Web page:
Everything is gone. The forest of stringybarks, manna gum and she-oak ends abruptly. The very ground drops away at a cliff. A hole, more than 200m deep, opens up before me and I step to the edge of nature's open cut. It is all air and shadow ahead.
In 1818, the colonial explorer John Oxley, travelling east from Macquarie Marshes and over the Peel and MacDonald Rivers, stood in awe near this exact spot on the edge of the New England tablelands. Nearly two hundred years apart he and I equally impressed by the view.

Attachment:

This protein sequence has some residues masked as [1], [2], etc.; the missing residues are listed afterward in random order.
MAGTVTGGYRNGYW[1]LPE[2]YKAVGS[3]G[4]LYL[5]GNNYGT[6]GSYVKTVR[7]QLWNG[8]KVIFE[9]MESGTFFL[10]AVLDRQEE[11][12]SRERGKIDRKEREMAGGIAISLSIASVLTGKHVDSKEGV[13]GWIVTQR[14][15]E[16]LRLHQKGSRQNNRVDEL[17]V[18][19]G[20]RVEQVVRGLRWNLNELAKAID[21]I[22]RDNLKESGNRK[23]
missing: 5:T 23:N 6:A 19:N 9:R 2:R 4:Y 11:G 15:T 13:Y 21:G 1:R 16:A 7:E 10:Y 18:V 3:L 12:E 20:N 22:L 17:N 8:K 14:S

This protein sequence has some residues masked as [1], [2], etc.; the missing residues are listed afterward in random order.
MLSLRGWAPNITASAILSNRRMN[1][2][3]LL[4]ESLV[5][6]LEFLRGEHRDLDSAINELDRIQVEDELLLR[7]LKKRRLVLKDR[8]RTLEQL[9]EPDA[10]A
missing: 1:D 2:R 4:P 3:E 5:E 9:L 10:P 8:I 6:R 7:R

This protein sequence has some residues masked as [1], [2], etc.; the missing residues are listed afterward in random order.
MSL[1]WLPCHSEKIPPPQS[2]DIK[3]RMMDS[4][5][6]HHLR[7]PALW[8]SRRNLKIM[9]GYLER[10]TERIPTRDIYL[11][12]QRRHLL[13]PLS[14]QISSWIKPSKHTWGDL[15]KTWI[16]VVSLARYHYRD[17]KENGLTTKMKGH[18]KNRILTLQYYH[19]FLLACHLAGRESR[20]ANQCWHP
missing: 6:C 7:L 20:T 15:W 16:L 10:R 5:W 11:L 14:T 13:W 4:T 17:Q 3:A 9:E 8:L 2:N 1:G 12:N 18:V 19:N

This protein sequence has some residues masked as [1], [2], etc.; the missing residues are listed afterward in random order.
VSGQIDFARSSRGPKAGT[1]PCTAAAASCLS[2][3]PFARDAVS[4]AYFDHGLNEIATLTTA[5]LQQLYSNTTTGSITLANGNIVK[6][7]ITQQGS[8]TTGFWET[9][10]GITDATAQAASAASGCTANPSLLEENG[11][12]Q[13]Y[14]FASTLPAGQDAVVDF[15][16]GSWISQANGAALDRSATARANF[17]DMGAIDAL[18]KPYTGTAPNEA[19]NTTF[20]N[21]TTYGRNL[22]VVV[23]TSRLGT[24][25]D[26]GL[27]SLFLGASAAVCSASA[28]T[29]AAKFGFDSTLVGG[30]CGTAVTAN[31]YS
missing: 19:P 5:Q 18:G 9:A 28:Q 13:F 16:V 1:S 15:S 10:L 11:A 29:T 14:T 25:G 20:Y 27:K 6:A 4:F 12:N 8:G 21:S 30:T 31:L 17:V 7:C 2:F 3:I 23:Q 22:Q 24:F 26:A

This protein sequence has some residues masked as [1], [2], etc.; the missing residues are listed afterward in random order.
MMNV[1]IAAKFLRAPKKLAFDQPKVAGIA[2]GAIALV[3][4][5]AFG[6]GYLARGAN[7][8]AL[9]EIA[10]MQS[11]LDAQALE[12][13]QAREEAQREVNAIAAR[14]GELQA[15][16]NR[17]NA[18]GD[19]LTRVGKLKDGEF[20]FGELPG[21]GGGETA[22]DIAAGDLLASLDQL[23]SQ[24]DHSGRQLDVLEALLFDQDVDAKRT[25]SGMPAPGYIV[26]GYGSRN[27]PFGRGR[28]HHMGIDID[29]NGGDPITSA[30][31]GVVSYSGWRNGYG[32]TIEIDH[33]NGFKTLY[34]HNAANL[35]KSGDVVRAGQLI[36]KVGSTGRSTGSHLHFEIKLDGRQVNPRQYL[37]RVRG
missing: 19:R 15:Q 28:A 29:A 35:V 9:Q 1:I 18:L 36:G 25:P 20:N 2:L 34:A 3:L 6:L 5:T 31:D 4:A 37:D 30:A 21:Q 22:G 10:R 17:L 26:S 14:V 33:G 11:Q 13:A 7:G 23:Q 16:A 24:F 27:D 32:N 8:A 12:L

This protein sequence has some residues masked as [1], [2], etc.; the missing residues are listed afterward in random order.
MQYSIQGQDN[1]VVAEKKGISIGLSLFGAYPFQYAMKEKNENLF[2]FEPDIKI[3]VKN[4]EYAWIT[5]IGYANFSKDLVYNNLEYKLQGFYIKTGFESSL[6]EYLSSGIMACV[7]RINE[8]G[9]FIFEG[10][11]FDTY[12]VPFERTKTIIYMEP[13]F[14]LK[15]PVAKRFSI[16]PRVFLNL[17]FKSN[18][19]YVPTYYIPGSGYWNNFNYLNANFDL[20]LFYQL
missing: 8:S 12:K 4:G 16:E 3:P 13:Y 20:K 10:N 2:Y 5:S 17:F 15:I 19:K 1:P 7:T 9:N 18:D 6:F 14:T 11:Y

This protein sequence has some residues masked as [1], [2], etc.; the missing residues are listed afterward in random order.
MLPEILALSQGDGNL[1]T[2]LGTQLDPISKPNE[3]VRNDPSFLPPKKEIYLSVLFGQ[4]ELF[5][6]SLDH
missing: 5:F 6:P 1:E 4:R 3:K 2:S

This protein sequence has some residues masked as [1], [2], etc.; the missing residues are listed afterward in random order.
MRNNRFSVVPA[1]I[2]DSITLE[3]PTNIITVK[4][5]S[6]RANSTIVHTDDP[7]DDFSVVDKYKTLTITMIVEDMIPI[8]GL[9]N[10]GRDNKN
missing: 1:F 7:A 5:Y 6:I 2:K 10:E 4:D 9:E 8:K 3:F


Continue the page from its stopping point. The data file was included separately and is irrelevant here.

He wrote in his journal: "It is impossible to form a correct idea of the wild magnificence of the scenery without the pencil of a Salvator."
I have only a pencil from the Queensland Gallery of Modern Art (GOMA). I shall to do my best with it; hopefully drawing with words the spectacle of Steep Drop Falls in Oxley Wild Rivers National Park, NSW.